Controlling Disease in the Norwegian Aquaculture Industry16 September 2013
NORWAY - A new PhD project is looking at the control of Pancreas Disease (PD) and sea lice in the Norwegian aquaculture industry.
Disease is one of the most challenging issues facing the Norwegian fish farming industry today. Infectious diseases caused by bacteria, viruses or parasites impair fish welfare, lead to profit losses and
can potentially also have negative consequences for stocks of wild fish.
Good disease control is therefore crucial. Marit Stormoen’s PhD project focuses on the control of Pancreas Disease and salmon louse in the Norwegian aquaculture industry.
Pancreas Disease (PD) is a viral disease currently spreading along the Norwegian coast and is caused by Salmonid Alphavirus 3 (SAV3) or Salmonid Alphavirus 2. Stormoen compared the mortality rate in Norwegian fish farms with and without PD respectively during the period from 2003-2007.
Mortality in farms with PD declined from 2004 to 2007 but there were still large variations in mortality rates between the different farms.
Stormoen’s analyses also showed that it was not just the water temperature that affected mortality rates on farms with PD, but also the season. The highest mortality rate was registered during the spring.
Differences in virulence have so far not been determined between different SAV3 viruses and earlier studies have revealed that the virus shows very little genetic variation. During the project, infected fish from nine Norwegian fish farms affected by PD were collected in order to map the whole of the virus’s genetic material (full genome sequencing).
Stormoen’s study tallied with the findings of earlier partial sequencing studies: that the genetic material of the virus shows little variation. For the first time, however, it was discovered that parts of the genetic material of the sequenced viruses contained many deletions. Deletions (i.e. losses of genetic material) were found throughout the genetic material and in all the clones, but certain areas appeared to be more affected than others. Deletions probably result in viruses that cannot survive, but some deletions still persisted after six passages in cell cultures. The deletions may be the reason why it is difficult to isolate SAV3 from diseased fish without using cell cultures.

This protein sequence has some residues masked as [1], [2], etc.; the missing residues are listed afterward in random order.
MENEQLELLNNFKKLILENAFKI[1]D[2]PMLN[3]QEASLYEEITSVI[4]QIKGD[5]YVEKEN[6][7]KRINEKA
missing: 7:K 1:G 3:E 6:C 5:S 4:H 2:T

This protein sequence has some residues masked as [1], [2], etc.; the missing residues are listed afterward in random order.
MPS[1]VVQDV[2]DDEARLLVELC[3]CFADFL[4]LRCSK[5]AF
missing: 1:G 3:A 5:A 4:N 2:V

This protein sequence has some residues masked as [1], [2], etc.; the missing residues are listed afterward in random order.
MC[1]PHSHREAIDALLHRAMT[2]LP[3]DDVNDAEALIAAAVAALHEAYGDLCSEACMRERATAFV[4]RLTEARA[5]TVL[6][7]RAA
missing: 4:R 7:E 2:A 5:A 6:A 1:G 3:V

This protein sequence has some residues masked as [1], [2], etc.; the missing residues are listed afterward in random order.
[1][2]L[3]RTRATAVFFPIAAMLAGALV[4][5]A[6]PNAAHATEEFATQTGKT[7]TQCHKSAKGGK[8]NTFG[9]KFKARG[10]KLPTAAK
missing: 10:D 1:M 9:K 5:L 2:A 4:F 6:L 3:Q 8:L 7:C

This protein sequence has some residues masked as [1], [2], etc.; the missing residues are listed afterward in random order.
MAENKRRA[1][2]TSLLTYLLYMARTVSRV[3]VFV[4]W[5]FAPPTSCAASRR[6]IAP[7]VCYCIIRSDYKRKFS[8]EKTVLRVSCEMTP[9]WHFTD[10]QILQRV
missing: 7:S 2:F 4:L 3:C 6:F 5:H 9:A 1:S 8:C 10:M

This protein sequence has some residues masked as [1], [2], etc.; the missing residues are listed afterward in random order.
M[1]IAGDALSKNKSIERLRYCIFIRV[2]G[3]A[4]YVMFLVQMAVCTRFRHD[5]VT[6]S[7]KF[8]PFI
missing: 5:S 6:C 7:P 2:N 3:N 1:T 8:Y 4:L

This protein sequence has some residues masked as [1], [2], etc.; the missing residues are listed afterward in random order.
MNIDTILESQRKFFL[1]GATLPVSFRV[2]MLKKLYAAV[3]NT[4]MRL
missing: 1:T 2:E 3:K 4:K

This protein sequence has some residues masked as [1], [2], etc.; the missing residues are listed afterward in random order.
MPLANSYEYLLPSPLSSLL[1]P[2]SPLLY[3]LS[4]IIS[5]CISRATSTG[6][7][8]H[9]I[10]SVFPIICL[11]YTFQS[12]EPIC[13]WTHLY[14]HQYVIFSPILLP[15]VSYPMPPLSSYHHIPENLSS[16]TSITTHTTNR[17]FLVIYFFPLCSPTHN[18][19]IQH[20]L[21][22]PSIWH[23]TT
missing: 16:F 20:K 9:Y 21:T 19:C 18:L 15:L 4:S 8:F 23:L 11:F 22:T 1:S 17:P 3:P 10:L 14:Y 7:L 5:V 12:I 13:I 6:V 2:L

Salmon louse is a parasite naturally occurring in Norwegian waters, but due to high host density in the aquaculture industry, concentrations of the parasite can be extremely high in the vicinity of fish farms. It is therefore important to find out how to hinder parasitic infections spreading from the farms to wild fish.
Two genders are involved in the reproduction cycle of the salmon louse and a male and female must therefore be present on the host fish in order for the parasite to reproduce. When louse density is low, the chance of adult male and female lice meeting is less and this naturally reduces their rate of reproduction and thereby also the infection pressure. Stormoen used a mathematic model to predict how high a proportion of the lice propagated in relation to different densities in the louse population.
The results of the reproduction study were incorporated into a dynamic model with the aim of predicting the optimum louse density for treatment and how far this would affect the areas around the fish farms with regard to the total production of louse eggs. Stormoen found the louse density on a farm is primarily driven by autoinfection but is triggered in the first instance by infection from nearby farms and possibly by infection from wild fish. This indicates that fish farms should keep louse density low at all times in order to reduce as much as possible the infection of neighbouring wild fish.
DVM Marit Stormoen defended her doctoral research on 9 September 2013 at the Norwegian School of Veterinary Science (NVH) with a thesis entitled: Disease control in Norwegian marine salmon aquaculture. Contrasting pathogens, diseases and control.
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